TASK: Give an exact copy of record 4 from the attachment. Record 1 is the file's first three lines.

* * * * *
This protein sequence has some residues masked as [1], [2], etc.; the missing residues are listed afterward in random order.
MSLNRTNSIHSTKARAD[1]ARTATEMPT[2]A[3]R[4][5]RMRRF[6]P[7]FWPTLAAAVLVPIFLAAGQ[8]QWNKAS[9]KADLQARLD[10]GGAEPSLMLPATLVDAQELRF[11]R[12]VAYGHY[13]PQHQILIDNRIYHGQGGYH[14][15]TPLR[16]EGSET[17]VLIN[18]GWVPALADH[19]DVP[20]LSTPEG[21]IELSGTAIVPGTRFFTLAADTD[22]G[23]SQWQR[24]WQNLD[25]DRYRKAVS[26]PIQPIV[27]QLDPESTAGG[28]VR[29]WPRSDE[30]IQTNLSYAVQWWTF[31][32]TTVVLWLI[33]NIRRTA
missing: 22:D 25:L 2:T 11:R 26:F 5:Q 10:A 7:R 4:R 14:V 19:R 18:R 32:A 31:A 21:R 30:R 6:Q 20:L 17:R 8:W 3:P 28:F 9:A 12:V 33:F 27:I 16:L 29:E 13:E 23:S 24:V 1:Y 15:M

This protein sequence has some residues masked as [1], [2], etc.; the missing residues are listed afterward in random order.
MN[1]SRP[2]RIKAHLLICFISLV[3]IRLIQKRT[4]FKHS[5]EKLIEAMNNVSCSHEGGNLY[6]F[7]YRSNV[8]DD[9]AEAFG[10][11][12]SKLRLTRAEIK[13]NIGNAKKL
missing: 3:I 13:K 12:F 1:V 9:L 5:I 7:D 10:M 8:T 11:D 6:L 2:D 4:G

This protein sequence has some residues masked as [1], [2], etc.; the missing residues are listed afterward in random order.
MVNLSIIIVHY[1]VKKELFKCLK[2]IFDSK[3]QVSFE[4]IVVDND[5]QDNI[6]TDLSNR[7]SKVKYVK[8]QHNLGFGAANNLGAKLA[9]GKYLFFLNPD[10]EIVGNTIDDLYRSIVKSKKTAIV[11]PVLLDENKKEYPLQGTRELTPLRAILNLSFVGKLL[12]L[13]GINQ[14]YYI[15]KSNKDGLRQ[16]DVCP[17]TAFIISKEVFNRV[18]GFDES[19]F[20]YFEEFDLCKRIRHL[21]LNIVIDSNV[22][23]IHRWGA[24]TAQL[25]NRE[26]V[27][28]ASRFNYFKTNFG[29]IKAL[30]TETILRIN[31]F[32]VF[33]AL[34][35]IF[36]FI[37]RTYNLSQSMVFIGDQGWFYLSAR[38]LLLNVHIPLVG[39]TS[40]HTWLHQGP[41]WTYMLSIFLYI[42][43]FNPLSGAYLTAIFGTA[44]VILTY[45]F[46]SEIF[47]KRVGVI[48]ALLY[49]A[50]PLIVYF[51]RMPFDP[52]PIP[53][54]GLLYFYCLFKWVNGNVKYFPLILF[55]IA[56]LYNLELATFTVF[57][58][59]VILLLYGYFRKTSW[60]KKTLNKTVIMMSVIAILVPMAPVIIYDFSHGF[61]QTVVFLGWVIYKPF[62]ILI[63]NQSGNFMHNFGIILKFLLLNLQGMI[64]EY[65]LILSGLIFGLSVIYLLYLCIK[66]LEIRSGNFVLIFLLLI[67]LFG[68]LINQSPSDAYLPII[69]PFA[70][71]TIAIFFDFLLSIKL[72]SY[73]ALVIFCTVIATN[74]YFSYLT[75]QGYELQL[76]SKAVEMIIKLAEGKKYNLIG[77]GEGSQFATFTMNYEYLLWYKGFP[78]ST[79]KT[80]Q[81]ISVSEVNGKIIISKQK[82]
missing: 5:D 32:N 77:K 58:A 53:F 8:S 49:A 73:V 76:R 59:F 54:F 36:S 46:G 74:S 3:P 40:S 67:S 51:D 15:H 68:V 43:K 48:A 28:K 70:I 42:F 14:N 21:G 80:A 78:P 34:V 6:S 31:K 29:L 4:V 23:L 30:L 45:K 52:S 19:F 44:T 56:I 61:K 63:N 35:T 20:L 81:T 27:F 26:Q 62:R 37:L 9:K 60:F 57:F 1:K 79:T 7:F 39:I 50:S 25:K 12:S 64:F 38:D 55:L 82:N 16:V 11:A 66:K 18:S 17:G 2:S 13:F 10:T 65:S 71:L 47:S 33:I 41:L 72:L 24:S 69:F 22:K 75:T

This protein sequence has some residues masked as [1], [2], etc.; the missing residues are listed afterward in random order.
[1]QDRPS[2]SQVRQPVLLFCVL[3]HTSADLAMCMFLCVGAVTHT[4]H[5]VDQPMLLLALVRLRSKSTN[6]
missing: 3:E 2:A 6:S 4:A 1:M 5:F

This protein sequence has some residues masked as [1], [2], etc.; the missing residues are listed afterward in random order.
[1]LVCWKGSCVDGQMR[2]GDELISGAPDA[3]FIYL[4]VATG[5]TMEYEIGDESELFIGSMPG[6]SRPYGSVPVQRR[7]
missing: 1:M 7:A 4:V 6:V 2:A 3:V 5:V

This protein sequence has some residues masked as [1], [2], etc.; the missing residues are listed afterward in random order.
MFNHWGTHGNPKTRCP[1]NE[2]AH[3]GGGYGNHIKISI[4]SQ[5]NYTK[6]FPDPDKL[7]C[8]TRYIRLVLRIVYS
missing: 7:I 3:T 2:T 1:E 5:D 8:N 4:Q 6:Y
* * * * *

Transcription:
This protein sequence has some residues masked as [1], [2], etc.; the missing residues are listed afterward in random order.
[1]QDRPS[2]SQVRQPVLLFCVL[3]HTSADLAMCMFLCVGAVTHT[4]H[5]VDQPMLLLALVRLRSKSTN[6]
missing: 3:E 2:A 6:S 4:A 1:M 5:F